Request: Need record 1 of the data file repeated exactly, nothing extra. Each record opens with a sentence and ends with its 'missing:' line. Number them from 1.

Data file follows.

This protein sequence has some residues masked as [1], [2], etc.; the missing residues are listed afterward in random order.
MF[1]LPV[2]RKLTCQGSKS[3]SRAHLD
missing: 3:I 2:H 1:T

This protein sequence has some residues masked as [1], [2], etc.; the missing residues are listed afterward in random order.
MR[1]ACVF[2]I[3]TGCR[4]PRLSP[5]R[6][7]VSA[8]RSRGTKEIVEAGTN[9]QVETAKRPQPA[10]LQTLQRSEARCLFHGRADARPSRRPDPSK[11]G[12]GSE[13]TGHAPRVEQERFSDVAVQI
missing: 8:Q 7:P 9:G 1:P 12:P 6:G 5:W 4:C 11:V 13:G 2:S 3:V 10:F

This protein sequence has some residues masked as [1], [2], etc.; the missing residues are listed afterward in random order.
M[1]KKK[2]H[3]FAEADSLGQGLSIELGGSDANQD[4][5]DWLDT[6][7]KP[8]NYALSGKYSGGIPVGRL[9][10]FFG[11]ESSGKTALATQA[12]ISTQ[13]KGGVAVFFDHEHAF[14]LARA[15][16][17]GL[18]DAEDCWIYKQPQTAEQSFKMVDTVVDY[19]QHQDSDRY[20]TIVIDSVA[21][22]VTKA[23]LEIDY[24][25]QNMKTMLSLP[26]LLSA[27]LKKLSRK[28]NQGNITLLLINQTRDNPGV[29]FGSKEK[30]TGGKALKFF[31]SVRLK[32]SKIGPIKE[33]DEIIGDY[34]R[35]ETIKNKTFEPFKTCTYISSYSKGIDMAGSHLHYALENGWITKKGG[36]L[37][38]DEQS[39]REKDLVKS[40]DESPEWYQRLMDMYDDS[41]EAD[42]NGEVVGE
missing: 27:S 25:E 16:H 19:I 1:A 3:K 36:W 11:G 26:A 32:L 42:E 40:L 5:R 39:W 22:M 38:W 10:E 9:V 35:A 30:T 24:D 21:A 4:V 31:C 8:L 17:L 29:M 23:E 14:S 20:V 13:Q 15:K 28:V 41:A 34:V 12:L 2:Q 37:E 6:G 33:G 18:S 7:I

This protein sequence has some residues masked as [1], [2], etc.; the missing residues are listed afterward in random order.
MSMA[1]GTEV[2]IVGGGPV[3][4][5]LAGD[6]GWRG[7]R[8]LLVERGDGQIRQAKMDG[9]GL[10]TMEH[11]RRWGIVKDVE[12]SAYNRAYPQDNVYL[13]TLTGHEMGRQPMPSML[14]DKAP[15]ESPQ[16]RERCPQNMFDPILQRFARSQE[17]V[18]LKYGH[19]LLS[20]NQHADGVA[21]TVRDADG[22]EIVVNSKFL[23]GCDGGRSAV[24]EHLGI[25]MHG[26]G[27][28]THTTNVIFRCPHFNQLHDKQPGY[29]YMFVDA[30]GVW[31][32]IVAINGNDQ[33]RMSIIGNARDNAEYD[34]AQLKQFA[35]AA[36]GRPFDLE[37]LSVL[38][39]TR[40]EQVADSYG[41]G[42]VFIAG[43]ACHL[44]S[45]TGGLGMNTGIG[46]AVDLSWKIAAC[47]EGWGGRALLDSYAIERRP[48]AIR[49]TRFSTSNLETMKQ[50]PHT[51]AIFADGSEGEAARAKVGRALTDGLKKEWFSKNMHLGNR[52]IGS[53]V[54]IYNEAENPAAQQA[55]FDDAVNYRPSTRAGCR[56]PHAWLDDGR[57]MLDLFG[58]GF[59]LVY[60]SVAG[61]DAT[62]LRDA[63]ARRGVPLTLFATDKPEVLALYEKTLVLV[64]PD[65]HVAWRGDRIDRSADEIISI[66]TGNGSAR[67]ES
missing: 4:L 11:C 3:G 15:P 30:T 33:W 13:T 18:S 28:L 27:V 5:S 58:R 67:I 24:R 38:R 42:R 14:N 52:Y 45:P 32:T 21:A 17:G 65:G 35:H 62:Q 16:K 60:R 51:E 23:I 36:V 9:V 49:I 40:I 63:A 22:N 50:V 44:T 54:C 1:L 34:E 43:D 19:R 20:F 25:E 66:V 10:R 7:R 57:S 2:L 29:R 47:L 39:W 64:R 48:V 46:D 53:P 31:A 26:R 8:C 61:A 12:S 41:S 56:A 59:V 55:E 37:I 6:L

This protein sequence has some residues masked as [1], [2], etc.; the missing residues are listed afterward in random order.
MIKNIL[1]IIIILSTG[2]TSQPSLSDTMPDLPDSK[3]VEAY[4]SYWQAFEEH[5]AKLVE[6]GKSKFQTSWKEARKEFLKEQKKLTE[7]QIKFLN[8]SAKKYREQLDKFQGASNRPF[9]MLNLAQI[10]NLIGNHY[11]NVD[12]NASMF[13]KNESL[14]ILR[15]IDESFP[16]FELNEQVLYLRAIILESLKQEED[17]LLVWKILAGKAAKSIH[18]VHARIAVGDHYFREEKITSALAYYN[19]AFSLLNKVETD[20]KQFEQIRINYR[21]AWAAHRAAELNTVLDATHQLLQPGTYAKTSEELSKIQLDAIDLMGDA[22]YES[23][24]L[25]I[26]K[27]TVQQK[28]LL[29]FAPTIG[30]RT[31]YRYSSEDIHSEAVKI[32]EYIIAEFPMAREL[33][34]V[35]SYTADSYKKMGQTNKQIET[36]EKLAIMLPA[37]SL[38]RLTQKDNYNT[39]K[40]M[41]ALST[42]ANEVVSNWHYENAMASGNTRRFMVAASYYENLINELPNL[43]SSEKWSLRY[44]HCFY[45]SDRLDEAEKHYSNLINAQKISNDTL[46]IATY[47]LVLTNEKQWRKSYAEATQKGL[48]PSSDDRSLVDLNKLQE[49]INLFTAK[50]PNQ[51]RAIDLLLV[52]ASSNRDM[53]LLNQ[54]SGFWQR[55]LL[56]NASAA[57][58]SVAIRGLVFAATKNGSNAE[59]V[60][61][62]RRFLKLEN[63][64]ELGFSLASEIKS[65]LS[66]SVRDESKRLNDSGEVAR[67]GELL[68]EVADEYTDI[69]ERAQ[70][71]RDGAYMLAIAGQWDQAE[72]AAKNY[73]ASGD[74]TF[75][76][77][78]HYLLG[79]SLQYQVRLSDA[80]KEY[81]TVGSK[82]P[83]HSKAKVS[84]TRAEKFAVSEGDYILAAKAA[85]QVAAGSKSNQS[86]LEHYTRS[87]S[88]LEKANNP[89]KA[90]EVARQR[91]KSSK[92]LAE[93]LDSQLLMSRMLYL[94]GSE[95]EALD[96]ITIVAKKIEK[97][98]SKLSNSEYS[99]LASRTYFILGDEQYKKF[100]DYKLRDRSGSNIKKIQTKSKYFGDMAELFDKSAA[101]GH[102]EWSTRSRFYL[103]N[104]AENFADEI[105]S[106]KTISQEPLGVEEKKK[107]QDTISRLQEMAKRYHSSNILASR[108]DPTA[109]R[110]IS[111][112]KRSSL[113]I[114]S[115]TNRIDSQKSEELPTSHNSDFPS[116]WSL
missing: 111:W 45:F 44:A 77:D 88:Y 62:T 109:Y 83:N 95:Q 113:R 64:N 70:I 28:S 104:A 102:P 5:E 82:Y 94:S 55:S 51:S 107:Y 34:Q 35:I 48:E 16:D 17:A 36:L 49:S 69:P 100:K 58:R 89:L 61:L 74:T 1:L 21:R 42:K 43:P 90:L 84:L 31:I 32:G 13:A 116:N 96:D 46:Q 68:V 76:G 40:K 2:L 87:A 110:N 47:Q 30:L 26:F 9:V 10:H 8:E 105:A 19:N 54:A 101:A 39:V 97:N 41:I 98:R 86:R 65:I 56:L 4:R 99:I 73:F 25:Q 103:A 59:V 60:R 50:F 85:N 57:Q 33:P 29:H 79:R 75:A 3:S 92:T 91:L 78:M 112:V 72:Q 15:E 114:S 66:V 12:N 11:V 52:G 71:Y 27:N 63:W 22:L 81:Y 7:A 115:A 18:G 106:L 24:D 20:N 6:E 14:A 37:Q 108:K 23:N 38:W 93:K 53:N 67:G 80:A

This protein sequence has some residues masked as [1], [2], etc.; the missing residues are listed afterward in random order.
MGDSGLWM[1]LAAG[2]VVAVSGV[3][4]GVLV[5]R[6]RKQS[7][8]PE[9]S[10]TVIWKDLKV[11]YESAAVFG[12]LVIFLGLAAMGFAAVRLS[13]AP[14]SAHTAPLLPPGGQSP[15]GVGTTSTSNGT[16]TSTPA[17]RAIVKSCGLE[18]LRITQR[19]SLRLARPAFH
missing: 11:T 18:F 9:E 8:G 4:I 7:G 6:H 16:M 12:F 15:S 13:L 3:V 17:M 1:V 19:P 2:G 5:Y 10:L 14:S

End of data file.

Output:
This protein sequence has some residues masked as [1], [2], etc.; the missing residues are listed afterward in random order.
MF[1]LPV[2]RKLTCQGSKS[3]SRAHLD
missing: 3:I 2:H 1:T